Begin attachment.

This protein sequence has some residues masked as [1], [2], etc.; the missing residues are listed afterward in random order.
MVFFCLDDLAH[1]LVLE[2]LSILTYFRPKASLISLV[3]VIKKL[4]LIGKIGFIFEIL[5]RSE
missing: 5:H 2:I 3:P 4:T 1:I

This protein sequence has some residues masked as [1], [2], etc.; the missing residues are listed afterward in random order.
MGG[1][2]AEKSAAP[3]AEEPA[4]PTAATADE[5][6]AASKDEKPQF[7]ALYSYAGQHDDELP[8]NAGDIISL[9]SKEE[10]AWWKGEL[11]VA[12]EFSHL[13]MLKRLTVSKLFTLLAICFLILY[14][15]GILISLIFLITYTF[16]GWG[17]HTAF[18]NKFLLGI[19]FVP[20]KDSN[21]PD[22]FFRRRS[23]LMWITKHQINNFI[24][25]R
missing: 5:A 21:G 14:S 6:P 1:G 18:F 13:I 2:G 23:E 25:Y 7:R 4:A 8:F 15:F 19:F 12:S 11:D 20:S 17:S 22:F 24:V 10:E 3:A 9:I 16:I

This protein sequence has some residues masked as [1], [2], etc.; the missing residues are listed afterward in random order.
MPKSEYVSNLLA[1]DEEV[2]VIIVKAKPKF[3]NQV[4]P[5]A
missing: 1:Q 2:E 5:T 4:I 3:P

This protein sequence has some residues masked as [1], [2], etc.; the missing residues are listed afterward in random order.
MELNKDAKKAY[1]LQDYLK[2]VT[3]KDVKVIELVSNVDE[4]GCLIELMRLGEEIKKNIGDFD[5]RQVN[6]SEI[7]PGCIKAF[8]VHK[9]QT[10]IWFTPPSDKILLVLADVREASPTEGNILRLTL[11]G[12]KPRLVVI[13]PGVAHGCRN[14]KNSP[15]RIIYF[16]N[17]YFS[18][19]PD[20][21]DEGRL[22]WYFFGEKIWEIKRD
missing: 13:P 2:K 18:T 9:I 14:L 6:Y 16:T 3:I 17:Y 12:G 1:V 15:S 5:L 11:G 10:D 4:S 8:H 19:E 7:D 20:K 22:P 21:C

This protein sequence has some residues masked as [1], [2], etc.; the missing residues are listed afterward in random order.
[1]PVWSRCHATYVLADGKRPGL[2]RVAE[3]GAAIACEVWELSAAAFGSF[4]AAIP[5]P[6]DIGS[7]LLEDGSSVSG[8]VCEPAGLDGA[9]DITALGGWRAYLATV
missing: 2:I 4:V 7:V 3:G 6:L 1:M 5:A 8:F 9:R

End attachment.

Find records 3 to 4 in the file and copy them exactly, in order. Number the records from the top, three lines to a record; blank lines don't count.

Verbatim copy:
This protein sequence has some residues masked as [1], [2], etc.; the missing residues are listed afterward in random order.
MPKSEYVSNLLA[1]DEEV[2]VIIVKAKPKF[3]NQV[4]P[5]A
missing: 1:Q 2:E 5:T 4:I 3:P

This protein sequence has some residues masked as [1], [2], etc.; the missing residues are listed afterward in random order.
MELNKDAKKAY[1]LQDYLK[2]VT[3]KDVKVIELVSNVDE[4]GCLIELMRLGEEIKKNIGDFD[5]RQVN[6]SEI[7]PGCIKAF[8]VHK[9]QT[10]IWFTPPSDKILLVLADVREASPTEGNILRLTL[11]G[12]KPRLVVI[13]PGVAHGCRN[14]KNSP[15]RIIYF[16]N[17]YFS[18][19]PD[20][21]DEGRL[22]WYFFGEKIWEIKRD
missing: 13:P 2:K 18:T 9:I 14:L 6:Y 16:T 3:I 17:Y 12:G 1:V 15:S 5:L 11:G 10:D 4:S 8:H 19:E 7:D 20:K 22:P 21:C